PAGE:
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Publication numberUS3382986 A
Publication typeGrant
Publication dateMay 14, 1968
Filing dateOct 21, 1965
Priority dateOct 21, 1965
Publication numberUS 3382986 A, US 3382986A, US-A-3382986, US3382986 A, US3382986A
InventorsPfeiffer Robert W
Original AssigneeWayne C Jaeschke
Export CitationBiBTeX, EndNote, RefMan
External Links: USPTO, USPTO Assignment, Espacenet
Pipe rack
US 3382986 A
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Description  (OCR text may contain errors)

M y 1968 R. w. PFEIFFER 3,332,936

PIPE RACK Filed Oct. 21, 1965 v INVENTOR. ROBERT l4. PFE/FFER A TTORNEV United States Patent 3,382,986 PIPE RACK Robert W. Pfeiffer, Bronxville, N .Y., assignor of one-half to Wayne C. Jaeschke, Dobhs Ferry, N.Y. Filed Oct. 21, 1965, Ser. No. 499,590 4 Claims. (Cl. 21160) ABSTRACT OF THE DISCLOSURE A collapsible pocket-sized pipe rack comprising in combination: a relatively thin sheet forming a table, an elongated aperture cut in the table, the edges of said aperture providing support ledges for a smokers pipe, leg means in hinged connection with said table for supporting said table while in use, said leg means being foldable and shaped so as to closely embrace said table to form a compact configuration suitable for pocket insertion. Elongated blanks having relatively smaller elongated apertures cut therein, which are insertable within the elongated aperture to provide means for adapting the .pipe rack to support relatively smaller pipes.

The present invention relates to novel means for supporting one or more smokers pipes, and more specifically, in one aspect, relates to a novel collapsible pipe rack, and in another aspect to a novel rigid pipe rack.

It is the principal object of the present invention to provide a novel pipe rack which is capable of retaining one or more pipes having a wide range of bowl sizes in a stable position with the axis of the bowl disposed in a vertical plane and the stern tilted at a proper angle for drainage.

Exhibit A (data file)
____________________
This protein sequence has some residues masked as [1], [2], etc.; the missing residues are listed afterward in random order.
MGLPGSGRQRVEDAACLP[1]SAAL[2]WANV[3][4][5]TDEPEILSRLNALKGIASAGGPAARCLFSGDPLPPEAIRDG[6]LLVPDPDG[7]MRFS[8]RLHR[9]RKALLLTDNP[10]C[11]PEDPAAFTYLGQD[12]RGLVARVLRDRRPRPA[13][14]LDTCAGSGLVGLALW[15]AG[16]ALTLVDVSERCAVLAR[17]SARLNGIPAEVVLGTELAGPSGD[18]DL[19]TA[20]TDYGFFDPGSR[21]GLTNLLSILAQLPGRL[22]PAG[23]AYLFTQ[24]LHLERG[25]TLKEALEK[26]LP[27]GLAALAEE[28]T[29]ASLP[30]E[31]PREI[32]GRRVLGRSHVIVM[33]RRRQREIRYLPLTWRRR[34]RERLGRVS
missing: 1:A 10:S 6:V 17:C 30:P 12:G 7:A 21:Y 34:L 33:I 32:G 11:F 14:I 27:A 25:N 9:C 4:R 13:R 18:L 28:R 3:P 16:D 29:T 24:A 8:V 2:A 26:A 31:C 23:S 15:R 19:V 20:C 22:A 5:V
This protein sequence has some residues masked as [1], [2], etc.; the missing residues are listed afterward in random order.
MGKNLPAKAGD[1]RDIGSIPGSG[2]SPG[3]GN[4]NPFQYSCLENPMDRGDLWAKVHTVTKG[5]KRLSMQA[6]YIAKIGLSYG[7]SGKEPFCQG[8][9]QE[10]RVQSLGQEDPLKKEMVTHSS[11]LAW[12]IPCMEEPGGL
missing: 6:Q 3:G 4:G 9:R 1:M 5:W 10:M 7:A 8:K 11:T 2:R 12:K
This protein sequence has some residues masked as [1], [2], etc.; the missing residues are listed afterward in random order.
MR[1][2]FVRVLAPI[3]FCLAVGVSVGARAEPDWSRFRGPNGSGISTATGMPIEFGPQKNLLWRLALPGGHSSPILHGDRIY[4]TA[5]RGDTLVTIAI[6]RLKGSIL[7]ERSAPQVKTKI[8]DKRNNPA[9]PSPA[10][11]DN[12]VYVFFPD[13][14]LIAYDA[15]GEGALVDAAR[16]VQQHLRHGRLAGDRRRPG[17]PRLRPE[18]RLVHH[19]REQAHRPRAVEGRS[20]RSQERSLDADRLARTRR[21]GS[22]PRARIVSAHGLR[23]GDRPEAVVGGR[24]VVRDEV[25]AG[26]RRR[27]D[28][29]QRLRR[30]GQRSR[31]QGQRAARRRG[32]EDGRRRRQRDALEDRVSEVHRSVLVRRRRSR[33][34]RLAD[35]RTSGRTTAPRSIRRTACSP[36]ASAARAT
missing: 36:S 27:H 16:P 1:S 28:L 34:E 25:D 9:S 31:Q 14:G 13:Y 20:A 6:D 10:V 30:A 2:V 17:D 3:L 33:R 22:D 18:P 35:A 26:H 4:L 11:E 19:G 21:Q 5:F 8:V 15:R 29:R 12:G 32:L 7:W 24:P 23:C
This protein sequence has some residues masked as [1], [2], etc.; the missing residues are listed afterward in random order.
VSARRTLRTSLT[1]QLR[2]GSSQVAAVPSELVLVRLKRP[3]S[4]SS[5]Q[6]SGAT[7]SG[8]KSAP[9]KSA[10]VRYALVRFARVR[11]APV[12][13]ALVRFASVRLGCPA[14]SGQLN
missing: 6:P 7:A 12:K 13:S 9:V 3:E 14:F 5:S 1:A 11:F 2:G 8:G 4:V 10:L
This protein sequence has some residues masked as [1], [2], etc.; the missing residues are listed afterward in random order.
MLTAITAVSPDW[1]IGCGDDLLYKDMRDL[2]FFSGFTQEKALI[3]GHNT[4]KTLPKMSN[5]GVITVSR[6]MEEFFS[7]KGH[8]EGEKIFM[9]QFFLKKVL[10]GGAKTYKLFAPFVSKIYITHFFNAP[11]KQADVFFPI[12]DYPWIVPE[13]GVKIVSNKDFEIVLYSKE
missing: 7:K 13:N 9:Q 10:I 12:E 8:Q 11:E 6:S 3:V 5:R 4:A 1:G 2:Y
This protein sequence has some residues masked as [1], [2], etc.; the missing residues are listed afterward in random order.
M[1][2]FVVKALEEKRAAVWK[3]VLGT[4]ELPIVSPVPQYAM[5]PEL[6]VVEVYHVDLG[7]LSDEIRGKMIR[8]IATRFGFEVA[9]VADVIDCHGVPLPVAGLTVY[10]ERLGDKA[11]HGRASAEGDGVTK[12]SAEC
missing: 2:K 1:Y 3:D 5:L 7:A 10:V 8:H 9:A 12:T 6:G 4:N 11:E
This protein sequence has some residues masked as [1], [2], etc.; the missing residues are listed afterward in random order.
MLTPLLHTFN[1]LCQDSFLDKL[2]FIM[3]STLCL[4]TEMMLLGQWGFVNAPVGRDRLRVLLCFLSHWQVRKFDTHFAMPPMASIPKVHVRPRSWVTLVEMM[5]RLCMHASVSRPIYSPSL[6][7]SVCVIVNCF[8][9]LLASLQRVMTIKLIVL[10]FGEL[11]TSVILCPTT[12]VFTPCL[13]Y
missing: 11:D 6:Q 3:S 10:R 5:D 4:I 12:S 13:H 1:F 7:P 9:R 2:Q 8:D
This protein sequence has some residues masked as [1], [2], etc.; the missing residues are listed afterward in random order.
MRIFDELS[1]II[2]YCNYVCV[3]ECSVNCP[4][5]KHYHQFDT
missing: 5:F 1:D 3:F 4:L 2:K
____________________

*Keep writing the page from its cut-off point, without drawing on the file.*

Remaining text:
Another object is to provide a relatively small, collapsible pipe rack which is capable of being rapidly compacted into a configuration suitable for being inserted into the breast pocket, for example, of a mans suit or shirt for carriage to the point of use.

Another object is to provide a novel and versatile, rigid pipe rack which is decorative and attractive as well as functional.

Further objects and advantages inherent in the present invention will become apparent from the following detailed description of the invention with reference to the drawings.

FIGURE 1 is a perspective view of one preferred embodiment of the pocket-sized pipe rack of the present invention shown in its opened position and illustrating actual support of a pipe by the edges of a pair of elliptical shaped apertures cut through table 10.

FIGURE 2 is a plan view of the rack of FIGURE 1 shown in the closed position with support legs 35 folded under table 10, and showing the elliptical apertures defined by edges 15 and 25.

FIGURE 3 is a side elevation view of the folded rack shown in FIGURE 2 which illustrates the curvature of table and matching curvature of legs 35 preferred for reasons of comfort and appearance when carrying the folded rack in the breast pocket.

FIGURE 4 is a perspective view of a rigid pipe rack which illustrates support of two pipes by the edges of elliptical apertures 115 and 120 cut through an arched, self-supporting table 110.

Referring now to FIGURE 1, table 10 is supported by foldable support legs 35, which are joined to table 10 by suitable hinging means 8 shown in FIGURE 2. An elongated aperture in table 10 is defined by edges and 25. Bowl 40 is supported by contact with edge 15 at one point on each side of the bowl and stem 45 is supported by contact with edge 25. In this embodiment, table 10 comprises a portion of a right circular cylinder having a radius of 8 inches, length along the longitudinal axis of 4 /2 inches,

and arc length of 2% inches as defined by a subtended angle of 19.7 degrees. The use of a curved surface conforms to the curvature of the male body in the region of the breast pocket, and also provides beam strength permitting thinner and lighter construction fo the rack. A rack having table dimensions of about 2% by 4 /2 inches is readily insertable in the breast pocket of most shirts and jackets. While table 10 is preferably formed in the shape of a cylindrical arch any suitable curvature as well as a fiat surface can be utilized. Foldable legs 35 are formed having a curvature corresponding to the curvature of table 10 in order to closely embrace the table and thereby provide maximum compactness in the closed position. Each leg 35 preferably has an arc length of slightly less than about one-half that of table 10. In this embodiment, hinges 8 are restricted such that legs 35 preferably form about a -degree angle with table 10 in the open position.